Home > Johann Hari, Religion > When Cruelty is Kosher

When Cruelty is Kosher

I always considered a bit of intellectual cowardice from myself to not fully consider and acknowledge the cruelty that one is responsible for when eating meat. I eat meat and I have no strong case for not abstaining from eating meat, but I do hope and expect that our farmers (and their regulators) at least attempt to minimize the suffering of these animals as much as possible. Most people, I imagine, are with me in the belief that we shouldn’t purposefully slaughter animals with methods that needlessly increase pain and terror. Yet, as Johann Hari explains, we allow exactly this to happen if the butcher wants to appease an invisible deity.

There’s a good example of this religious modus operandi playing out on a dinner table near you – and this week, we found out it is becoming more and more common. In Britain, it is a crime to kill a conscious cow or sheep or chicken for meat by slashing its throat without numbing it first. The reasons are obvious. If you don’t numb an animal, it screams as you hack through its skin, muscle, trachea, oesophagus, carotid arteries, jugular veins and major nerve trunks, and then it remains conscious as it slowly drowns in its own blood – a process that can take up to six minutes. So we insist that an animal is stunned before its throat is slashed, to ensure it is deeply unconscious. There isn’t much humanity in our factory farming system, but this is – at least – a tiny sliver of it, at the end.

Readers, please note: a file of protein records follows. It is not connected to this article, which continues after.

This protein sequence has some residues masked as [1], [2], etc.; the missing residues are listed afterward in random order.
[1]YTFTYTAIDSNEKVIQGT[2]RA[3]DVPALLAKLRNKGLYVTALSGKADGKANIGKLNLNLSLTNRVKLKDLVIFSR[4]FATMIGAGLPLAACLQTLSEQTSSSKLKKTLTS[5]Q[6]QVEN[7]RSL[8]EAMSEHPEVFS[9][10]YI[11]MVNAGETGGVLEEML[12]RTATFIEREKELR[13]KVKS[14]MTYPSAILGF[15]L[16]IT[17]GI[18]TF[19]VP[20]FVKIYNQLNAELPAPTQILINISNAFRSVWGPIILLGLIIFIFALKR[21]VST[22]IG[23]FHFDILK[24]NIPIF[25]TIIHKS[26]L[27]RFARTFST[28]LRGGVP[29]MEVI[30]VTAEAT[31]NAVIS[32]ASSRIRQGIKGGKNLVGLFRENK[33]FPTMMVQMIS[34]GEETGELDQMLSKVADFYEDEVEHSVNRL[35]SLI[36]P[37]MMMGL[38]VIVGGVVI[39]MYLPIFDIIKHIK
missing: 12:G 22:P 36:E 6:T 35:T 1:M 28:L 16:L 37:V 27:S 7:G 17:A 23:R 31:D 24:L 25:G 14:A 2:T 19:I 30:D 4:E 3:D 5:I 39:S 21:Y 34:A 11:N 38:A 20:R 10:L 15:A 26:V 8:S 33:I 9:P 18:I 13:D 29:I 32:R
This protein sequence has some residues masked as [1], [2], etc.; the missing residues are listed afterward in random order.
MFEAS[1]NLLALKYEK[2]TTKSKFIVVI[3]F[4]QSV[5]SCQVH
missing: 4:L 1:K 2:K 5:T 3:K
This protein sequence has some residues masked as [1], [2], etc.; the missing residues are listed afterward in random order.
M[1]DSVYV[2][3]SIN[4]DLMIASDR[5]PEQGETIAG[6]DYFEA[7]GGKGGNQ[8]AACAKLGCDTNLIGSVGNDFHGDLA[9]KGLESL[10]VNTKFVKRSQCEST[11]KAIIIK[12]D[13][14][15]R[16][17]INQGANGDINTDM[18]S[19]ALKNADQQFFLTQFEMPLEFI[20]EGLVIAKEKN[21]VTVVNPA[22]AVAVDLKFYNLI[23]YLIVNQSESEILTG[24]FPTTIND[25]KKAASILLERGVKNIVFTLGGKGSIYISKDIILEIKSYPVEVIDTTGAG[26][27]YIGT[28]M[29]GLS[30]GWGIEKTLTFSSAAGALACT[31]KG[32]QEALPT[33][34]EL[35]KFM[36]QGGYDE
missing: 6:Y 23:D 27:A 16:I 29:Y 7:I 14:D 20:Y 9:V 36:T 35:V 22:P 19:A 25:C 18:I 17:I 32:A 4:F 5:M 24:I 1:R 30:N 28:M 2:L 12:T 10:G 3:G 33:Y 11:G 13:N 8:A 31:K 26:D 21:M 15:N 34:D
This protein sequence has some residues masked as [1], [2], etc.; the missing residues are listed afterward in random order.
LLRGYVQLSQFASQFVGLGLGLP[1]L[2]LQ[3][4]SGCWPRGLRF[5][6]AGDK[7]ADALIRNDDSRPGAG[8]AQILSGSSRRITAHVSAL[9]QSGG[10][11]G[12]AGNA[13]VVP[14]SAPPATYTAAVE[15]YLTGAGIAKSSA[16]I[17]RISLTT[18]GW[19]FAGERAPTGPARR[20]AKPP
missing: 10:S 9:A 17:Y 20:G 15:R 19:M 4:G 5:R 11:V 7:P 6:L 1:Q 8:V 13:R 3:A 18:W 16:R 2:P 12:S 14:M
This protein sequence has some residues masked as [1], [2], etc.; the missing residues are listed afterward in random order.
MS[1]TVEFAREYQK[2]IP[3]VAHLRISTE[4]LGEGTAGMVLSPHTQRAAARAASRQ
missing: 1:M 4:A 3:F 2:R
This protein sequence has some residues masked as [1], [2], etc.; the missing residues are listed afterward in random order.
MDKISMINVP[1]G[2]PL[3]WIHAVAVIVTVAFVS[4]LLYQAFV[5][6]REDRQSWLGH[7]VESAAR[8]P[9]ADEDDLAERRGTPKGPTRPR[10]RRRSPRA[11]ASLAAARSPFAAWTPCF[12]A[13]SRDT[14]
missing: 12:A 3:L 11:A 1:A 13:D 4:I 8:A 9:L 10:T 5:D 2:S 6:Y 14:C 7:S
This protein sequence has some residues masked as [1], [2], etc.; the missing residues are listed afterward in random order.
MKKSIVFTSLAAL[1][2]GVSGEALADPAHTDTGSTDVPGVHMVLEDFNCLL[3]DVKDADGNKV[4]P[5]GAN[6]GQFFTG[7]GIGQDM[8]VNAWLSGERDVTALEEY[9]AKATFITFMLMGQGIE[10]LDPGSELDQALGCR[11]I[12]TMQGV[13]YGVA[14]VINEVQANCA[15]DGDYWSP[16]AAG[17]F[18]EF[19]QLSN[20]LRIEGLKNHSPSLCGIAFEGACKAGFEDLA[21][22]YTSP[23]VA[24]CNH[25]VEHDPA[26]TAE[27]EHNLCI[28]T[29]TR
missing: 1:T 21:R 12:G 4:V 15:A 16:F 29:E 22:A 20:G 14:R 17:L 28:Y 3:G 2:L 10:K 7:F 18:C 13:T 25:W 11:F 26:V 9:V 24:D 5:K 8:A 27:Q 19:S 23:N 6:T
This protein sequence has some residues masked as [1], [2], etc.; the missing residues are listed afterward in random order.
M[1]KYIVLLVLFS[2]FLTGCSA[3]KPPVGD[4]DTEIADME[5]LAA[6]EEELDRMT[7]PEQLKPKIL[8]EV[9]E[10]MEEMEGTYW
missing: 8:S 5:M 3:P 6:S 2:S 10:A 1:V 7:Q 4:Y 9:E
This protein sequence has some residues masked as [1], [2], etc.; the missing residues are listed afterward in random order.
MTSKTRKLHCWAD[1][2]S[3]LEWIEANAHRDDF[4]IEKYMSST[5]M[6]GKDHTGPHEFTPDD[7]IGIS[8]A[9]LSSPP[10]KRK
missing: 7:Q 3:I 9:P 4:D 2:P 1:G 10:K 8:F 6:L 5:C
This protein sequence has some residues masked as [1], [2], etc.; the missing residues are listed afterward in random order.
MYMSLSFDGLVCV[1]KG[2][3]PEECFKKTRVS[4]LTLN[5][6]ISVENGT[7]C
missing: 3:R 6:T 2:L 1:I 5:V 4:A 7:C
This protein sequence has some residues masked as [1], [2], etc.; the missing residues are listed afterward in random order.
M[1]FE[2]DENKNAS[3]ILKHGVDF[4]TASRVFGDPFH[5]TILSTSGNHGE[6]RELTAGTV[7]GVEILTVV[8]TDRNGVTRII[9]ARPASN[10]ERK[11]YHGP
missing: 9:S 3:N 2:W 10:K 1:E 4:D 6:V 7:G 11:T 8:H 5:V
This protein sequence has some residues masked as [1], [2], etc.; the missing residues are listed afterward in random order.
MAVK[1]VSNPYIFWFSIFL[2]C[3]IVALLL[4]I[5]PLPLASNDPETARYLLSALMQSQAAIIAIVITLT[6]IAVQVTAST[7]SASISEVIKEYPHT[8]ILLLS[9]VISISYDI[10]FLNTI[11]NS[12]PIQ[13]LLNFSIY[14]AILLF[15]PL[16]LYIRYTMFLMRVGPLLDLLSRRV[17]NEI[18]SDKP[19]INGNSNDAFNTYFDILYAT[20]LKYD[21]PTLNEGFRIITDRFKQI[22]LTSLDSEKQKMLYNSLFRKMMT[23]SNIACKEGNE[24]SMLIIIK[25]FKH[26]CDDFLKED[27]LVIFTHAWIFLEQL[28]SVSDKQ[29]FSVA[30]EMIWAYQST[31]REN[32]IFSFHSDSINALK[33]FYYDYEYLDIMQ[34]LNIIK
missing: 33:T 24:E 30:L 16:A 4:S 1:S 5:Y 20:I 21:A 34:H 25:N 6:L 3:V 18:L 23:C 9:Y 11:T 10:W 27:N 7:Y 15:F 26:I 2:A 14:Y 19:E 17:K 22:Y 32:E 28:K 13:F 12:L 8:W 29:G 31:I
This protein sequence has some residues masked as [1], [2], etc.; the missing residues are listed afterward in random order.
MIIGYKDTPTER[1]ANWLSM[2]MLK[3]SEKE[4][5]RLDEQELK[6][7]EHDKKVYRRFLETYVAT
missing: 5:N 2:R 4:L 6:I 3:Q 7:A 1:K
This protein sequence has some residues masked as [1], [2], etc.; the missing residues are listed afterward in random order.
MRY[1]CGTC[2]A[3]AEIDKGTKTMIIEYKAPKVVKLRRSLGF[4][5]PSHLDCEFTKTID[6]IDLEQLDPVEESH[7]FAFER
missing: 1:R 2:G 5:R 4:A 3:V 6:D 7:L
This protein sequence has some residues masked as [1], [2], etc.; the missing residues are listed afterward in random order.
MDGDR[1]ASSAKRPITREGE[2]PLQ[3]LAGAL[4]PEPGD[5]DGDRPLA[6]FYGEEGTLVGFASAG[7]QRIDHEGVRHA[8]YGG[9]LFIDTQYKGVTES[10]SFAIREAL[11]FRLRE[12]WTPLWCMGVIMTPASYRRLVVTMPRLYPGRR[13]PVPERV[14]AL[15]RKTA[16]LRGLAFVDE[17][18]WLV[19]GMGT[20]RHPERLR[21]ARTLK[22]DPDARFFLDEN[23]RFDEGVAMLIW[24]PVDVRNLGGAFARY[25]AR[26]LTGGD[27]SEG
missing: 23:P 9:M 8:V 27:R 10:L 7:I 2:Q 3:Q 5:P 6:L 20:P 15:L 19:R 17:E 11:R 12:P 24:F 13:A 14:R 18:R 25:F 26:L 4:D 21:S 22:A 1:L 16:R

But there is a loophole in the law. You are allowed to skip all this and slash the throats of un-numbed, screaming animals if you say God told you to. If you are Muslim, you call it “halal”, and if you are Jewish you call it “kosher”. Back in the Bronze Age, or the deserts of sixth-century Arabia, it was sensible to act this way. You needed to know your meat was fresh and the animal was not sick, so you made sure it was alive and alert when you killed it. As Woody Allen once said, it wasn’t so much a commandment as “advice on how to eat out safely in Jerusalem”. But we have much better ways of making sure meat is fresh and healthy now. Yet for many religious people it has hardened into a dogma, to be followed simply because it was laid down in their “holy” texts long ago by “God”.

I get if you want to follow some sort of traditional diet in order to impose discipline on yourself or you just enjoy the sense of connection customs can bring. But there are plenty of customs that can be practiced without torturing animals. Also, what kind of God is it that would continue to mandate such a practice in the 21st century?

Categories: Johann Hari, Religion Tags:
  1. Bill
    November 20, 2010 at 8:19 am


    Watch this and you may never eat meat again.

    Further, looking to religion to set an ethical standard is a popular myth.

  2. zach
    November 20, 2010 at 7:51 pm

    Hallal is huge here in France. A major fast food chain called Quick is testing out hallal only menus and from what I have read it is paying off for them.

  3. zach
    November 24, 2010 at 12:28 pm

    Where is Dave’s sarcastic comment about vegetarians? I’m confused.

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